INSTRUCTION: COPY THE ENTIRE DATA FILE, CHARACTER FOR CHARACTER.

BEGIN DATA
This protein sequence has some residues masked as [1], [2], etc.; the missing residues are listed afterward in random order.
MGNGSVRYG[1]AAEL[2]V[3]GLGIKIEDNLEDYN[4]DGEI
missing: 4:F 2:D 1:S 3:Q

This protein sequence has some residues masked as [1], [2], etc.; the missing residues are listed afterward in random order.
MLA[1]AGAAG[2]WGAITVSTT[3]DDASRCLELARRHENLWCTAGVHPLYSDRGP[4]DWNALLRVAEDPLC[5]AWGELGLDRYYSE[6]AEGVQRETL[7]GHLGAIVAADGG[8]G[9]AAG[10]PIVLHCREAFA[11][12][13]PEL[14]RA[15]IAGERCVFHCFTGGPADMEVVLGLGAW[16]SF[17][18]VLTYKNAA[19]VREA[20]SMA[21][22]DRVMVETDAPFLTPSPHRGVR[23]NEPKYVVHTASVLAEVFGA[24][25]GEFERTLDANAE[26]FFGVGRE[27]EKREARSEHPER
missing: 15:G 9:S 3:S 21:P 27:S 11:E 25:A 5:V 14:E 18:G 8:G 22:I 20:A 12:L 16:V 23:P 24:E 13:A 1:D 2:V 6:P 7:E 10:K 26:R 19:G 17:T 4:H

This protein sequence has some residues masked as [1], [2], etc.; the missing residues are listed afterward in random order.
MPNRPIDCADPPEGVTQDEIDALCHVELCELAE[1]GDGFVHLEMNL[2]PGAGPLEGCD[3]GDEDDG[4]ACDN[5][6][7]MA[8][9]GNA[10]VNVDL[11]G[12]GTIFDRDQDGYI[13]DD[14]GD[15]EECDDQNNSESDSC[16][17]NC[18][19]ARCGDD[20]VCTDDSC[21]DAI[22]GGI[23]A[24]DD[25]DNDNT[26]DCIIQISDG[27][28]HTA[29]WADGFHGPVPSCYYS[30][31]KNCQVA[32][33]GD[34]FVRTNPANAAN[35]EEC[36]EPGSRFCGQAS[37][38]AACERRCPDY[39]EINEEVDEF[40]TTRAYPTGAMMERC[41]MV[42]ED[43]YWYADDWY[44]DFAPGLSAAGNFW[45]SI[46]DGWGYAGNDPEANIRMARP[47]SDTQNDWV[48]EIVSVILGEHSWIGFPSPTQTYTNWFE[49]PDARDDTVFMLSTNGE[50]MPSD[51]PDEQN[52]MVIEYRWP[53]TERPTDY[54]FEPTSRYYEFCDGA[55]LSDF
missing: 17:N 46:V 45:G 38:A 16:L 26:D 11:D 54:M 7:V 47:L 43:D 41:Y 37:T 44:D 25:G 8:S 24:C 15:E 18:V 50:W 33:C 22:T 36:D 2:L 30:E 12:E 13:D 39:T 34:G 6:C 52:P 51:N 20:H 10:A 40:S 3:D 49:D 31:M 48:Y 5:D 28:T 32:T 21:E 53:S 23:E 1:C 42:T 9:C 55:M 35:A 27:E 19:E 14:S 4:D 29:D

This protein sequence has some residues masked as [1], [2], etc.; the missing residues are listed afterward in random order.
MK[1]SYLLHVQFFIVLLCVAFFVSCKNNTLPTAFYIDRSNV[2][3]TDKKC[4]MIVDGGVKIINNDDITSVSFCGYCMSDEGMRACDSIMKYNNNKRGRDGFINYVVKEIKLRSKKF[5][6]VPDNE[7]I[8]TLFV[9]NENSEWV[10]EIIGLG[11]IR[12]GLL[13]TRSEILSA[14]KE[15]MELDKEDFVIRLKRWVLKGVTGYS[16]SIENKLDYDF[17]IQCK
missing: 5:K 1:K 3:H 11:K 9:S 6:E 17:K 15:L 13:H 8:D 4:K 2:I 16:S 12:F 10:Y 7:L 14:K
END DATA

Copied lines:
This protein sequence has some residues masked as [1], [2], etc.; the missing residues are listed afterward in random order.
MGNGSVRYG[1]AAEL[2]V[3]GLGIKIEDNLEDYN[4]DGEI
missing: 4:F 2:D 1:S 3:Q

This protein sequence has some residues masked as [1], [2], etc.; the missing residues are listed afterward in random order.
MLA[1]AGAAG[2]WGAITVSTT[3]DDASRCLELARRHENLWCTAGVHPLYSDRGP[4]DWNALLRVAEDPLC[5]AWGELGLDRYYSE[6]AEGVQRETL[7]GHLGAIVAADGG[8]G[9]AAG[10]PIVLHCREAFA[11][12][13]PEL[14]RA[15]IAGERCVFHCFTGGPADMEVVLGLGAW[16]SF[17][18]VLTYKNAA[19]VREA[20]SMA[21][22]DRVMVETDAPFLTPSPHRGVR[23]NEPKYVVHTASVLAEVFGA[24][25]GEFERTLDANAE[26]FFGVGRE[27]EKREARSEHPER
missing: 15:G 9:S 3:S 21:P 27:S 11:E 25:A 5:V 14:E 18:G 8:G 22:I 20:A 12:L 16:V 23:P 24:E 13:A 1:D 2:V 6:P 7:E 10:K 26:R 19:G 17:T 4:H

This protein sequence has some residues masked as [1], [2], etc.; the missing residues are listed afterward in random order.
MPNRPIDCADPPEGVTQDEIDALCHVELCELAE[1]GDGFVHLEMNL[2]PGAGPLEGCD[3]GDEDDG[4]ACDN[5][6][7]MA[8][9]GNA[10]VNVDL[11]G[12]GTIFDRDQDGYI[13]DD[14]GD[15]EECDDQNNSESDSC[16][17]NC[18][19]ARCGDD[20]VCTDDSC[21]DAI[22]GGI[23]A[24]DD[25]DNDNT[26]DCIIQISDG[27][28]HTA[29]WADGFHGPVPSCYYS[30][31]KNCQVA[32][33]GD[34]FVRTNPANAAN[35]EEC[36]EPGSRFCGQAS[37][38]AACERRCPDY[39]EINEEVDEF[40]TTRAYPTGAMMERC[41]MV[42]ED[43]YWYADDWY[44]DFAPGLSAAGNFW[45]SI[46]DGWGYAGNDPEANIRMARP[47]SDTQNDWV[48]EIVSVILGEHSWIGFPSPTQTYTNWFE[49]PDARDDTVFMLSTNGE[50]MPSD[51]PDEQN[52]MVIEYRWP[53]TERPTDY[54]FEPTSRYYEFCDGA[55]LSDF
missing: 17:N 46:V 45:G 38:A 16:L 26:D 11:D 54:M 7:V 47:L 43:D 41:Y 37:T 44:D 25:G 8:S 24:C 15:E 18:V 50:W 33:C 22:T 36:D 2:L 30:E 12:E 13:D 39:T 34:G 6:C 52:P 51:N 20:H 10:A 40:S 3:D 49:D 31:M 48:Y 5:D 28:T 32:T 21:E 53:S 23:E 1:C 42:T 9:C 55:M 35:A 27:E 19:E 14:S 4:D 29:D

This protein sequence has some residues masked as [1], [2], etc.; the missing residues are listed afterward in random order.
MK[1]SYLLHVQFFIVLLCVAFFVSCKNNTLPTAFYIDRSNV[2][3]TDKKC[4]MIVDGGVKIINNDDITSVSFCGYCMSDEGMRACDSIMKYNNNKRGRDGFINYVVKEIKLRSKKF[5][6]VPDNE[7]I[8]TLFV[9]NENSEWV[10]EIIGLG[11]IR[12]GLL[13]TRSEILSA[14]KE[15]MELDKEDFVIRLKRWVLKGVTGYS[16]SIENKLDYDF[17]IQCK
missing: 5:K 1:K 3:H 11:K 9:S 6:E 17:K 15:L 13:H 8:D 4:K 2:I 16:S 12:F 10:Y 7:L 14:K